‘Postmark Mesa Verde’

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Two local artists will blend past and future in art and words during their park residency

SONJA HOROSHKO

Sonja Horoshko, who with Ed Singer was chosen as the local artists-in-residence at Mesa Verde this fall. The two will pen handwritten letters, accompanied by sketches, to their grandchildren during their stay in the park. Photo by Janneli F. Miller.

“It’s exciting to be returning to the poetry of ancient memory.”

This is what Sonja Horoshko (a Free Press contributor) said excites her about her two-week stint as an artist-in-residence at Mesa Verde National Park, taking place Sept. 29 through Oct. 12. Horoshko and Navajo painter Ed Singer are the most recent local artists selected for the Mesa Verde Artists-in- Residency Program.

Inactive since the 1970s, the current artist-in-residence program was “revived” by Frank Cope in 2006 for Mesa Verde National Park’s centennial celebration. Cope, who is in charge of maintenance at the park, is also a painter. Based upon his own experience working at the park, he took it upon himself to reinvigorate the program, believing it would not only promote the park, but also enable artists to develop their careers by sharing their interpretations of the park experience.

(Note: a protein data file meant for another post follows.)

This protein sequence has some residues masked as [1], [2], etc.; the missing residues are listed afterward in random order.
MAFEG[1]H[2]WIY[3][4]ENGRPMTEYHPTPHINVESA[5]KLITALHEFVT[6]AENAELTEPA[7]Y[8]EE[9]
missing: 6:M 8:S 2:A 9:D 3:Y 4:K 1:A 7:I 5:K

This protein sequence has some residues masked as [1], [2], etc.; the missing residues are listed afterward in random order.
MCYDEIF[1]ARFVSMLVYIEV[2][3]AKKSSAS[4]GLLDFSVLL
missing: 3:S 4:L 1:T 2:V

Under his guidance, the program developed five two-week residencies a year: two in May, two in September, and one in October reserved for local artists. Artists from all over the country have enjoyed their stints at the park, living and working out of a centrally located rustic hogan.

BONE WEAPON VIII BY ED SINGER

“Bone Weapon VIIII,” an acrylic-on-canvas painting by Ed Singer. Singer and Sonja Horoshko were the local artists chosen for this fall’s artist-in-residency at Mesa Verde National Park.

Roland Lee, a painter from Utah who held a residency in 2011, blogged, “What a fantastic experience it was to live in a wonderful Hogan on the very mesas inhabited by the Ancestral Puebloans.”